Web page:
DALLAS—Ryan Garcia is surrounded by too much greatness to let any type of adversity stand in the way of achieving his goals.
The unbeaten lightweight contender proved his mettle in his most recent performance, climbing off of canvas to drop and stop England’s Luke Campbell in the 7th round of their interim title fight. Garcia hit the deck for the first time in his career, going down from an overhand left by Campbell midway through round two before dusting himself off and showing to the world there is just as much substance as there is style to his game.
“Like I’ve been saying all week, it just goes to show you’re not who people say you are. You are who you choose to be,” García told BoxingScene.com after his latest win, live on DAZN in front of a sold-out crowd at American Airlines Center in Dallas, Texas. “They thought I was a soft pretty boy who hasn’t earned anything, that I’ve been given everything.
“That same lesson I learned as a child is what I proved tonight—nothing is given to you. My family struggled a lot and I knew if I got dropped, I’d get up and give a hell of a performance. I was training for 12 rounds, I was ready to go places I’ve never been before in my career.”
Moments after rising from the canvas, García regained control and never looked back. Campbell remained tough until a left hook to the body put the British southpaw down and out for good in round seven. From there immediately began the celebration for García, first with 2019 Trainer of the Year Eddy Reynoso and pound-for-pound king Saul ‘Canelo’ Alvarez (54-1-2, 36KOs), who made the trip for no other reason than to support his young stablemate.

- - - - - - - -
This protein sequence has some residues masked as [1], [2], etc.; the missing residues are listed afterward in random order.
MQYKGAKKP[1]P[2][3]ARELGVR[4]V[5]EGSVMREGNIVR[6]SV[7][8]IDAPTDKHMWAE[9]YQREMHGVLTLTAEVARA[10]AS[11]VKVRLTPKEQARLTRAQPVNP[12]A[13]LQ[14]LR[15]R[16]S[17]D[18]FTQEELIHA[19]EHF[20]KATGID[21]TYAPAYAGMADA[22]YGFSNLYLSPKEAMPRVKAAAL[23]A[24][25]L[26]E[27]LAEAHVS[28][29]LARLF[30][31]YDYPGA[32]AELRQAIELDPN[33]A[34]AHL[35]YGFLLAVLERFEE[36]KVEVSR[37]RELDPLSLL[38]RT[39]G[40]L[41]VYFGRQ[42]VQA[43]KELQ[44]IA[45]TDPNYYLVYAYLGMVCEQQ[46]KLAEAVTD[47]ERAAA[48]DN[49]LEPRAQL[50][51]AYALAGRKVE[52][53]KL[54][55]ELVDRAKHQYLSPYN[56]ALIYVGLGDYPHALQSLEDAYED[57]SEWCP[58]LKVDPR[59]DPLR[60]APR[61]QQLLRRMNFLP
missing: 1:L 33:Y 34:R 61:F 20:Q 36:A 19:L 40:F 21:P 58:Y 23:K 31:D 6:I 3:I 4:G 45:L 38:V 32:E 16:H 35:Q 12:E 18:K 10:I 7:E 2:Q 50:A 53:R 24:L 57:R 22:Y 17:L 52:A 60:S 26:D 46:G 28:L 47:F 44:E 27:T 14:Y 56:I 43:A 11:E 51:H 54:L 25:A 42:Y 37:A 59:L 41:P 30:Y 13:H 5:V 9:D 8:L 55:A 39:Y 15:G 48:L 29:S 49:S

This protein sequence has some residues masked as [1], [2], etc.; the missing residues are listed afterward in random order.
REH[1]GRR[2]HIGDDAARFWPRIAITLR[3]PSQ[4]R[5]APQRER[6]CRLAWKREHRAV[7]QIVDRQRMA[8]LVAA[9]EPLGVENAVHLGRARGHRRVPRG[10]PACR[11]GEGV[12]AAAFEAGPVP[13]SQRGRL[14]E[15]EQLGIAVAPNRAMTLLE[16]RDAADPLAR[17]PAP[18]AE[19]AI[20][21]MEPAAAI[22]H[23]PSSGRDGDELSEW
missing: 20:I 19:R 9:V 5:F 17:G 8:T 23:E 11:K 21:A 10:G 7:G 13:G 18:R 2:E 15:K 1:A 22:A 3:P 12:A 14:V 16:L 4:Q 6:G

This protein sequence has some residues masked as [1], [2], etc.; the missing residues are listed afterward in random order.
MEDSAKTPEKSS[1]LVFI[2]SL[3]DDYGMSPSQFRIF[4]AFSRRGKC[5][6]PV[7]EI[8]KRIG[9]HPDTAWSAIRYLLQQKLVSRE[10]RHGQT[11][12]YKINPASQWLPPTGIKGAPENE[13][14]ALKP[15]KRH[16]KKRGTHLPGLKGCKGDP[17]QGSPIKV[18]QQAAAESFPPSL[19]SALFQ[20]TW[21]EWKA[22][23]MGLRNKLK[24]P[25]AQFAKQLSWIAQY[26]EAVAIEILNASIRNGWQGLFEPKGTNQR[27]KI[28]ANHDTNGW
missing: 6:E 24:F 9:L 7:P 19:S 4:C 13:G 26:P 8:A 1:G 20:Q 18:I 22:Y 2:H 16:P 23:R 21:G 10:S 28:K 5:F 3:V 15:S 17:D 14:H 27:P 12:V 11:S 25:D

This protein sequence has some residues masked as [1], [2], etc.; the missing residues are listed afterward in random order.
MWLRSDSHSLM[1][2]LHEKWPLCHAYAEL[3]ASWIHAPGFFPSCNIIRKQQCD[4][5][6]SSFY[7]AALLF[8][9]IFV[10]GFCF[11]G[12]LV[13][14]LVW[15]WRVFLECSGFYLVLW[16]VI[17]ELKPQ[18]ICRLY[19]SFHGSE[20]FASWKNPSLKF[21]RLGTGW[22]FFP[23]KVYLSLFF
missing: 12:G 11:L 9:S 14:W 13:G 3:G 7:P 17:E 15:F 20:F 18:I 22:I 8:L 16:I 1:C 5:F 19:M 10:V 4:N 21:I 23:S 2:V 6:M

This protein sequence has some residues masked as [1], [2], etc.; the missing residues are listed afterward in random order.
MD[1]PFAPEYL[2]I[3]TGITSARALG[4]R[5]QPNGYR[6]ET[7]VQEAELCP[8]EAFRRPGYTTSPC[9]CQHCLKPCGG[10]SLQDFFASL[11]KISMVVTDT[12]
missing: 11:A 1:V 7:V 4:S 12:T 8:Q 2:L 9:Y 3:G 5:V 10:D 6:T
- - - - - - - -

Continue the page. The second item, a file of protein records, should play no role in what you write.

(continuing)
“I’m blessed to have such a great team behind me with Eddy and Canelo,” García humbly admits of the team he joined in October 2018 and has now been a part of through his last five fights. “They took me under their wing and showed me the ropes.
“Being around them and watching someone like Canelo who’s just on a whole other dimension, you can only become greater by learning from this team every day. Being around that type of greatness and knowledge, I won’t let that go to waste.”
Soon thereafter came the embrace with and seal of approval from García’s promoter, Hall-of-Fame former six division champion Oscar de la Hoya.
Simply put, all involved parties couldn’t have been more thrilled with the 22-year old’s in-ring gut check, particularly against an Olympic Gold medalist and two-time title challenger who has never been stopped. That includes his climbing off the canvas to go the distance with Jorge Linares and then-top pound-for-pound entrant Vasiliy Lomachenko in separate title fights.
“I think this was the best Luke Campbell, in my opinion. He came with his best,” believes García. “But I told everyone I was going to end this fight with a body shot to knock him out. Once I landed that left hook, I knew he wasn’t going to want to fight anymore.
“The guy that won two Gold medals, Lomachenko couldn’t him take him out. Neither could Linares, who’s explosive. I’m 22 years old and got off the canvas to knock him out.”
Jake Donovan is a senior writer for BoxingScene.com. Twitter: @JakeNDaBox